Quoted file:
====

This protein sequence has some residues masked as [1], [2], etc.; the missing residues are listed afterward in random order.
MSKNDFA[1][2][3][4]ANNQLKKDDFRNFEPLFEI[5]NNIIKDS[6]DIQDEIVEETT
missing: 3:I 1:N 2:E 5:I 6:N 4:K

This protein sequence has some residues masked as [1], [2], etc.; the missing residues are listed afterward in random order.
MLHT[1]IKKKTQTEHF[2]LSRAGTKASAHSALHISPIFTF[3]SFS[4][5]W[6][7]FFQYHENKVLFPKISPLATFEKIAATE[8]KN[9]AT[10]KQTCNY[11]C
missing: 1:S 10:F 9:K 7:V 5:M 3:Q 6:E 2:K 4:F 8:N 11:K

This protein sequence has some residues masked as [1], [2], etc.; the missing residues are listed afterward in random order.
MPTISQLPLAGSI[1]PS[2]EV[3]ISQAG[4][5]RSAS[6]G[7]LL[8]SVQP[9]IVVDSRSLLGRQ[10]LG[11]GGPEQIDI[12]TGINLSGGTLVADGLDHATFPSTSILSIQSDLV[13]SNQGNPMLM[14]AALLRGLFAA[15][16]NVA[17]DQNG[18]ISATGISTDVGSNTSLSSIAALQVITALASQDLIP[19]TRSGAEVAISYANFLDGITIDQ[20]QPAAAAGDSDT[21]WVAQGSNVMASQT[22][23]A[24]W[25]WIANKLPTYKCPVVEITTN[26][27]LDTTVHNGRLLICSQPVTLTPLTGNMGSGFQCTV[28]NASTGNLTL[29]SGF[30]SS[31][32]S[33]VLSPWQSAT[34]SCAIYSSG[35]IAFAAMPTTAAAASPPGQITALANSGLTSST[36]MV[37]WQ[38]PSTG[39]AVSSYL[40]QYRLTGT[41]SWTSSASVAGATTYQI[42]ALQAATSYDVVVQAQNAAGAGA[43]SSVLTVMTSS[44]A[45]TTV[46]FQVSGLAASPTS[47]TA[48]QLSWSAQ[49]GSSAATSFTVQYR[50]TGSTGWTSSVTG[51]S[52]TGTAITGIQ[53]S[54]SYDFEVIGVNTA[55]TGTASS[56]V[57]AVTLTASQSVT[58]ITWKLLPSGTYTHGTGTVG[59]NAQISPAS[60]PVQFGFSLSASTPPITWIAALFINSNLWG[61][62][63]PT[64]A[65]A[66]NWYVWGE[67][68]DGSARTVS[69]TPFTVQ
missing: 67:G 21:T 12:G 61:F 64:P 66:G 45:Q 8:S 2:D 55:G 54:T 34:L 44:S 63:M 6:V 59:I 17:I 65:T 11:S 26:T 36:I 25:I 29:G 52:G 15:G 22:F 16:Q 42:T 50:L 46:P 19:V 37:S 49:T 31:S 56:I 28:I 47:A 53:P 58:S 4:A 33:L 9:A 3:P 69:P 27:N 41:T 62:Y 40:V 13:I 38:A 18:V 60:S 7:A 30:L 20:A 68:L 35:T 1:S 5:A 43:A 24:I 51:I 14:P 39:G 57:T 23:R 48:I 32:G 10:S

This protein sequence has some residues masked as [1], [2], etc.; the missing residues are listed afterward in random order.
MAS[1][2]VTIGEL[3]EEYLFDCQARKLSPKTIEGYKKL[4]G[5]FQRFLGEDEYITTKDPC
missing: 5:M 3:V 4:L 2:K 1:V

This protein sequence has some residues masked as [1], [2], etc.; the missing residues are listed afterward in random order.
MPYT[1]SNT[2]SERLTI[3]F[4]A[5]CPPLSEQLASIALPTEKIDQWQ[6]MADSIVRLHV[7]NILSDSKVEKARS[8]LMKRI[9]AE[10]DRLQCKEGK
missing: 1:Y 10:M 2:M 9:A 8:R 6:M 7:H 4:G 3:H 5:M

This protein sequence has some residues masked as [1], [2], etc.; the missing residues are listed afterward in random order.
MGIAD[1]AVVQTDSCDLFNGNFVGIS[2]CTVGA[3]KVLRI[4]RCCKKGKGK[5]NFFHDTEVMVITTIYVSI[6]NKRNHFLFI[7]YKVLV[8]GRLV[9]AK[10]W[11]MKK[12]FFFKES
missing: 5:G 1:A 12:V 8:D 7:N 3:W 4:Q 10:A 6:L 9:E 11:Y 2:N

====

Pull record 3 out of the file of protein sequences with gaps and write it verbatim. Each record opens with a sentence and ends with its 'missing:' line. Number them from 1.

This protein sequence has some residues masked as [1], [2], etc.; the missing residues are listed afterward in random order.
MPTISQLPLAGSI[1]PS[2]EV[3]ISQAG[4][5]RSAS[6]G[7]LL[8]SVQP[9]IVVDSRSLLGRQ[10]LG[11]GGPEQIDI[12]TGINLSGGTLVADGLDHATFPSTSILSIQSDLV[13]SNQGNPMLM[14]AALLRGLFAA[15][16]NVA[17]DQNG[18]ISATGISTDVGSNTSLSSIAALQVITALASQDLIP[19]TRSGAEVAISYANFLDGITIDQ[20]QPAAAAGDSDT[21]WVAQGSNVMASQT[22][23]A[24]W[25]WIANKLPTYKCPVVEITTN[26][27]LDTTVHNGRLLICSQPVTLTPLTGNMGSGFQCTV[28]NASTGNLTL[29]SGF[30]SS[31][32]S[33]VLSPWQSAT[34]SCAIYSSG[35]IAFAAMPTTAAAASPPGQITALANSGLTSST[36]MV[37]WQ[38]PSTG[39]AVSSYL[40]QYRLTGT[41]SWTSSASVAGATTYQI[42]ALQAATSYDVVVQAQNAAGAGA[43]SSVLTVMTSS[44]A[45]TTV[46]FQVSGLAASPTS[47]TA[48]QLSWSAQ[49]GSSAATSFTVQYR[50]TGSTGWTSSVTG[51]S[52]TGTAITGIQ[53]S[54]SYDFEVIGVNTA[55]TGTASS[56]V[57]AVTLTASQSVT[58]ITWKLLPSGTYTHGTGTVG[59]NAQISPAS[60]PVQFGFSLSASTPPITWIAALFINSNLWG[61][62][63]PT[64]A[65]A[66]NWYVWGE[67][68]DGSARTVS[69]TPFTVQ
missing: 67:G 21:T 12:G 61:F 64:P 66:G 45:Q 8:S 2:D 55:G 54:T 34:L 44:S 63:M 6:V 59:I 17:I 65:T 11:S 26:T 36:I 25:I 29:G 52:G 15:G 22:F 16:Q 42:T 50:L 46:P 19:V 37:S 49:T 31:S 56:I 28:I 47:A 53:P 58:S 4:A 33:L 9:A 3:P 69:P 27:N 41:T 62:Y 40:V 13:I 38:A 18:V 60:S 7:A 30:L 20:A 68:L 35:T 1:S 5:A 43:A 24:I 51:I 14:P 39:G 57:T 23:R 48:I 32:G 10:S